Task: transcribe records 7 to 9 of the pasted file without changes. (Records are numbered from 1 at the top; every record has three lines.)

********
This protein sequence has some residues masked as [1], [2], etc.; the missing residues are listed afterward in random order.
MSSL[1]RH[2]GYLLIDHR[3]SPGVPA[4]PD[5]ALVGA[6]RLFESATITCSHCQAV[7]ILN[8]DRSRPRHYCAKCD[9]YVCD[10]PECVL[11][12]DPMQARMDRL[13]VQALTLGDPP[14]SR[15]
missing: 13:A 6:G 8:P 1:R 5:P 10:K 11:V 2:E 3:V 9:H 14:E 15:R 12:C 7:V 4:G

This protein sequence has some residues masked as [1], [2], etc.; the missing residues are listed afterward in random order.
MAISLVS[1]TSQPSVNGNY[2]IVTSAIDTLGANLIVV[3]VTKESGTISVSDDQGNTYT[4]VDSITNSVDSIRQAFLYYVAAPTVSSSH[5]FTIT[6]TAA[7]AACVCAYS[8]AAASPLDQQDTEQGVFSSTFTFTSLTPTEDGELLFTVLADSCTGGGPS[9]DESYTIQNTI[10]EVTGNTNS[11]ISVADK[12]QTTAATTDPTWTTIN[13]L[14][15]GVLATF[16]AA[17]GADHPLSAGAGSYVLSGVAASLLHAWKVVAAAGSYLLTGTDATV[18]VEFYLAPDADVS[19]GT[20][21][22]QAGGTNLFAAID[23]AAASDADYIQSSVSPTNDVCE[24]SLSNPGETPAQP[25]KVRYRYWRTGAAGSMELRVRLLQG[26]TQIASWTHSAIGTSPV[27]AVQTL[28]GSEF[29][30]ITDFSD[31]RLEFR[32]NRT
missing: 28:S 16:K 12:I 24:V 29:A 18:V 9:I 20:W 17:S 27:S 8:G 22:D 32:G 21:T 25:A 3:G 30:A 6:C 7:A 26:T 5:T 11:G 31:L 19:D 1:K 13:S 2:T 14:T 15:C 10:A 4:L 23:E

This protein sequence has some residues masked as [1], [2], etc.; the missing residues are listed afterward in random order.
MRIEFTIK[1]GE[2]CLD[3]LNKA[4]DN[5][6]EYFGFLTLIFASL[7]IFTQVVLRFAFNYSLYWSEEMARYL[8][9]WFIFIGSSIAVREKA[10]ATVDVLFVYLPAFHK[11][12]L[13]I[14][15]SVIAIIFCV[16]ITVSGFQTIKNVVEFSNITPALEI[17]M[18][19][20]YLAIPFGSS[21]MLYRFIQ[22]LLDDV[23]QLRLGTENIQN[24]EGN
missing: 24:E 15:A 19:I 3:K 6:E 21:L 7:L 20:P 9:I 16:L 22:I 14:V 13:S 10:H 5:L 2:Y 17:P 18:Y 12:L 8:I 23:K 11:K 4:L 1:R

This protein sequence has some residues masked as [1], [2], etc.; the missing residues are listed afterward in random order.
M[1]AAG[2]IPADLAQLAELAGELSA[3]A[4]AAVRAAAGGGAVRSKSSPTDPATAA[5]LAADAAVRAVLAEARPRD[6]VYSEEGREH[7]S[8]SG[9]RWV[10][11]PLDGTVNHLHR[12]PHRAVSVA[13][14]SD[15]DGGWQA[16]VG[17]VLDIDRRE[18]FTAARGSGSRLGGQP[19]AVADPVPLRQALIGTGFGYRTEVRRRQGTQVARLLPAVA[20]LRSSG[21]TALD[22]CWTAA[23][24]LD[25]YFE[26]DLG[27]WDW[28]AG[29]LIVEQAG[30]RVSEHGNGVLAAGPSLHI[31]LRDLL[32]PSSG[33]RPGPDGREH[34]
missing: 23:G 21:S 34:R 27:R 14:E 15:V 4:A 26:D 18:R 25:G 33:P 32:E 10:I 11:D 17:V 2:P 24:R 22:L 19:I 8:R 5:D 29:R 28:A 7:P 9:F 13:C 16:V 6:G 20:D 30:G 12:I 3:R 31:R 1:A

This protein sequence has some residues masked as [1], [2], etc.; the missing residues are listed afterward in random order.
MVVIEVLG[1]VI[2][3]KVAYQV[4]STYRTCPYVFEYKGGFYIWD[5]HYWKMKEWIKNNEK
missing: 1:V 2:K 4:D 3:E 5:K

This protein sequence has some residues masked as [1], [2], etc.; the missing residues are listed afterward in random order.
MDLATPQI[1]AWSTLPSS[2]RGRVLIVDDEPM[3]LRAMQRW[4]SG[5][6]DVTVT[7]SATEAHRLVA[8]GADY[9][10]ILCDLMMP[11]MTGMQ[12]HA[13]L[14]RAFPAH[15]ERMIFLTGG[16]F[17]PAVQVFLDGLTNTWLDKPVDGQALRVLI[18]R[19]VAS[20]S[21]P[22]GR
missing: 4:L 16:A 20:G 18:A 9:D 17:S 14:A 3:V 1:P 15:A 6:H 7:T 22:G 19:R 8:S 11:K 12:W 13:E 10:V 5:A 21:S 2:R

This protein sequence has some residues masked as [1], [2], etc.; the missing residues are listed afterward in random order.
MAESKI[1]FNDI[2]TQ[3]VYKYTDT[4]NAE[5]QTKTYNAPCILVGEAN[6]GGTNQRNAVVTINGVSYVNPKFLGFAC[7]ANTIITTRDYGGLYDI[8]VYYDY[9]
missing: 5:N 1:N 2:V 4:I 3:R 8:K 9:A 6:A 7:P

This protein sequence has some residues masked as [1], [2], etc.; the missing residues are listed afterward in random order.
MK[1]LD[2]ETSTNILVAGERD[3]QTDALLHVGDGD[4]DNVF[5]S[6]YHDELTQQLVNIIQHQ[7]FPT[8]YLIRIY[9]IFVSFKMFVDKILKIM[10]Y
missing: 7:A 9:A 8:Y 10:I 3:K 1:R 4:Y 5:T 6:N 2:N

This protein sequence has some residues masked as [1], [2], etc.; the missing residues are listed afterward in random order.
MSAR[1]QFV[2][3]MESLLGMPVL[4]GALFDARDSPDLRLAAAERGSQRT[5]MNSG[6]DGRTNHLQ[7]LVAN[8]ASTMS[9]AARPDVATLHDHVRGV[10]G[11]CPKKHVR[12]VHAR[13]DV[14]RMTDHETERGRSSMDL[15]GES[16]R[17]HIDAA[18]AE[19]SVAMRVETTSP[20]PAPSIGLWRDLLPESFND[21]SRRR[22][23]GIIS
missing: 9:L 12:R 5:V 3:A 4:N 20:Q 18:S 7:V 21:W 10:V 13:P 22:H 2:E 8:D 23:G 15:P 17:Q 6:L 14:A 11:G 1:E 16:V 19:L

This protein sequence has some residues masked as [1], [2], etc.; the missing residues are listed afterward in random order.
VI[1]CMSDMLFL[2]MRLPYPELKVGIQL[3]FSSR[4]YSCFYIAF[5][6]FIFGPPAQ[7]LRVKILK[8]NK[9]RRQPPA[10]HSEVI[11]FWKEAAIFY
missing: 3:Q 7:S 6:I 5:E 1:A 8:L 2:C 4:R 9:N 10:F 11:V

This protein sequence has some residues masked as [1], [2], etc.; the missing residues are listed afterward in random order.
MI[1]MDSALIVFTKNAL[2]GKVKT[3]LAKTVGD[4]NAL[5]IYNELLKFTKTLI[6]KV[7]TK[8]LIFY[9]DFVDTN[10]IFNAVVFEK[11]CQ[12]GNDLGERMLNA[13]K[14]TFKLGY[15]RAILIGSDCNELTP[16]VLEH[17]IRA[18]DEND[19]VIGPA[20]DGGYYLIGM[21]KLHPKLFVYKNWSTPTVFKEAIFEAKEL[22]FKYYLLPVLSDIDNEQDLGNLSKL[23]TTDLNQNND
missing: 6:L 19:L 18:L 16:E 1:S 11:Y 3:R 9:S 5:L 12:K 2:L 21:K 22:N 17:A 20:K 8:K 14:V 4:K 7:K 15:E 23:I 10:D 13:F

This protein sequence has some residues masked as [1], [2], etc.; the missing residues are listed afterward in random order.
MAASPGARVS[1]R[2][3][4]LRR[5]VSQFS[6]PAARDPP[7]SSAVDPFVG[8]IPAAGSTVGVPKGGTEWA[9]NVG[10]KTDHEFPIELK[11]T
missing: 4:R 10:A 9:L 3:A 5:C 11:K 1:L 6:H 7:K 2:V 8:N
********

This protein sequence has some residues masked as [1], [2], etc.; the missing residues are listed afterward in random order.
MAESKI[1]FNDI[2]TQ[3]VYKYTDT[4]NAE[5]QTKTYNAPCILVGEAN[6]GGTNQRNAVVTINGVSYVNPKFLGFAC[7]ANTIITTRDYGGLYDI[8]VYYDY[9]
missing: 5:N 1:N 2:V 4:I 3:R 8:K 9:A 6:A 7:P

This protein sequence has some residues masked as [1], [2], etc.; the missing residues are listed afterward in random order.
MK[1]LD[2]ETSTNILVAGERD[3]QTDALLHVGDGD[4]DNVF[5]S[6]YHDELTQQLVNIIQHQ[7]FPT[8]YLIRIY[9]IFVSFKMFVDKILKIM[10]Y
missing: 7:A 9:A 8:Y 10:I 3:K 1:R 4:Y 5:T 6:N 2:N

This protein sequence has some residues masked as [1], [2], etc.; the missing residues are listed afterward in random order.
MSAR[1]QFV[2][3]MESLLGMPVL[4]GALFDARDSPDLRLAAAERGSQRT[5]MNSG[6]DGRTNHLQ[7]LVAN[8]ASTMS[9]AARPDVATLHDHVRGV[10]G[11]CPKKHVR[12]VHAR[13]DV[14]RMTDHETERGRSSMDL[15]GES[16]R[17]HIDAA[18]AE[19]SVAMRVETTSP[20]PAPSIGLWRDLLPESFND[21]SRRR[22][23]GIIS
missing: 9:L 12:R 5:V 3:A 4:N 20:Q 18:S 7:V 21:W 10:V 13:P 22:H 2:E 8:D 23:G 15:P 17:Q 6:L 14:A 11:G 1:E 16:V 19:L